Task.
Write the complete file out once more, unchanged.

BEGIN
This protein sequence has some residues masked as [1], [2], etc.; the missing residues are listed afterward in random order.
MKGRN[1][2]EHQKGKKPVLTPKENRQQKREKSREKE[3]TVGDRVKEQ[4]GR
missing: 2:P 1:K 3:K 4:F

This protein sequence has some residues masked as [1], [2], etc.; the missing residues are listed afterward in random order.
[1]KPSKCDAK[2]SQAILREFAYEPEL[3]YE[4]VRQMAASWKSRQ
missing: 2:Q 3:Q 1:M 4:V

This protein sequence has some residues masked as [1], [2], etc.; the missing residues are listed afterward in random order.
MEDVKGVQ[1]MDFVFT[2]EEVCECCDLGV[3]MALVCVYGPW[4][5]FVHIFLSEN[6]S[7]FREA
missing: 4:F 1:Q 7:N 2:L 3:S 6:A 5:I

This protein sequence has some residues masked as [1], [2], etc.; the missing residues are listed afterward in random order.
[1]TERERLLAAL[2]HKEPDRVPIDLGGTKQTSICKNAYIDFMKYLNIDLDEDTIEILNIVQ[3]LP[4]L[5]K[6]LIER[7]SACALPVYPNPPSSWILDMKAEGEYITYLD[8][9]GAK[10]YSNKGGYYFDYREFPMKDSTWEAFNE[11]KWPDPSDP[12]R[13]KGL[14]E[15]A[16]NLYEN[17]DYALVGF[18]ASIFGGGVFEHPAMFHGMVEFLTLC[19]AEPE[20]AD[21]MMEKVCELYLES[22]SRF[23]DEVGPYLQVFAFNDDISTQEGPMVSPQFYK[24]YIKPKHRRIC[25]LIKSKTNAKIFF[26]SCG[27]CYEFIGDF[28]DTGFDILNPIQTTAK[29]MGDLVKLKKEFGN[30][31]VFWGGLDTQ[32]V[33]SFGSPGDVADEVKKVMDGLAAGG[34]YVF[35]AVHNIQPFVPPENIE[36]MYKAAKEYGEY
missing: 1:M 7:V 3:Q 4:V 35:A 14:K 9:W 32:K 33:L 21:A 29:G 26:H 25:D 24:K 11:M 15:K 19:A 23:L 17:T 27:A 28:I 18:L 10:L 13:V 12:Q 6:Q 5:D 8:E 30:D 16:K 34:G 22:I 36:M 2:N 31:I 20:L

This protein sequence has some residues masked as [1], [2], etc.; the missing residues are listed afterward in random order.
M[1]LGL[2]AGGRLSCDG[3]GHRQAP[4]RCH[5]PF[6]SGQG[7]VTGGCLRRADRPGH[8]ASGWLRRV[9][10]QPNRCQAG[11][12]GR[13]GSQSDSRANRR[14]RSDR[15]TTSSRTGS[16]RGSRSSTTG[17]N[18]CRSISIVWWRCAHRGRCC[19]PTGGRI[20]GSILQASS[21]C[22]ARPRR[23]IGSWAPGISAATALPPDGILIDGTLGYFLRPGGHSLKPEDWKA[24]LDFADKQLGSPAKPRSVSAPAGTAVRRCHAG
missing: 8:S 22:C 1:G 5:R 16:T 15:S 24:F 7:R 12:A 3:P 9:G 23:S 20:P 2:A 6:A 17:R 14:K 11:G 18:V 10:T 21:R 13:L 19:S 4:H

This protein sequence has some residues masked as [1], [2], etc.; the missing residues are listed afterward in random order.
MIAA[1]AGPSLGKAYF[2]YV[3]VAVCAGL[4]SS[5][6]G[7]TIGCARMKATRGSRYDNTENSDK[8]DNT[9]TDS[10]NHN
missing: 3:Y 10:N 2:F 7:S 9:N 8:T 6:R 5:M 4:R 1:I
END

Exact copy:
This protein sequence has some residues masked as [1], [2], etc.; the missing residues are listed afterward in random order.
MKGRN[1][2]EHQKGKKPVLTPKENRQQKREKSREKE[3]TVGDRVKEQ[4]GR
missing: 2:P 1:K 3:K 4:F

This protein sequence has some residues masked as [1], [2], etc.; the missing residues are listed afterward in random order.
[1]KPSKCDAK[2]SQAILREFAYEPEL[3]YE[4]VRQMAASWKSRQ
missing: 2:Q 3:Q 1:M 4:V

This protein sequence has some residues masked as [1], [2], etc.; the missing residues are listed afterward in random order.
MEDVKGVQ[1]MDFVFT[2]EEVCECCDLGV[3]MALVCVYGPW[4][5]FVHIFLSEN[6]S[7]FREA
missing: 4:F 1:Q 7:N 2:L 3:S 6:A 5:I

This protein sequence has some residues masked as [1], [2], etc.; the missing residues are listed afterward in random order.
[1]TERERLLAAL[2]HKEPDRVPIDLGGTKQTSICKNAYIDFMKYLNIDLDEDTIEILNIVQ[3]LP[4]L[5]K[6]LIER[7]SACALPVYPNPPSSWILDMKAEGEYITYLD[8][9]GAK[10]YSNKGGYYFDYREFPMKDSTWEAFNE[11]KWPDPSDP[12]R[13]KGL[14]E[15]A[16]NLYEN[17]DYALVGF[18]ASIFGGGVFEHPAMFHGMVEFLTLC[19]AEPE[20]AD[21]MMEKVCELYLES[22]SRF[23]DEVGPYLQVFAFNDDISTQEGPMVSPQFYK[24]YIKPKHRRIC[25]LIKSKTNAKIFF[26]SCG[27]CYEFIGDF[28]DTGFDILNPIQTTAK[29]MGDLVKLKKEFGN[30][31]VFWGGLDTQ[32]V[33]SFGSPGDVADEVKKVMDGLAAGG[34]YVF[35]AVHNIQPFVPPENIE[36]MYKAAKEYGEY
missing: 1:M 7:V 3:Q 4:V 35:A 14:K 9:W 32:K 33:L 21:A 29:G 26:H 25:D 24:K 11:M 15:K 19:A 23:L 17:T 27:A 28:I 18:L 10:L 13:V 12:Q 6:Q 5:D 8:E 30:D 16:K 34:G 22:I 36:M 2:N 31:I 20:L

This protein sequence has some residues masked as [1], [2], etc.; the missing residues are listed afterward in random order.
M[1]LGL[2]AGGRLSCDG[3]GHRQAP[4]RCH[5]PF[6]SGQG[7]VTGGCLRRADRPGH[8]ASGWLRRV[9][10]QPNRCQAG[11][12]GR[13]GSQSDSRANRR[14]RSDR[15]TTSSRTGS[16]RGSRSSTTG[17]N[18]CRSISIVWWRCAHRGRCC[19]PTGGRI[20]GSILQASS[21]C[22]ARPRR[23]IGSWAPGISAATALPPDGILIDGTLGYFLRPGGHSLKPEDWKA[24]LDFADKQLGSPAKPRSVSAPAGTAVRRCHAG
missing: 8:S 22:C 1:G 5:R 16:T 15:S 24:F 7:R 12:A 3:P 9:G 23:S 20:P 2:A 6:A 17:R 14:K 11:G 18:V 10:T 21:R 13:L 19:S 4:H

This protein sequence has some residues masked as [1], [2], etc.; the missing residues are listed afterward in random order.
MIAA[1]AGPSLGKAYF[2]YV[3]VAVCAGL[4]SS[5][6]G[7]TIGCARMKATRGSRYDNTENSDK[8]DNT[9]TDS[10]NHN
missing: 3:Y 10:N 2:F 7:S 9:N 8:T 6:R 5:M 4:R 1:I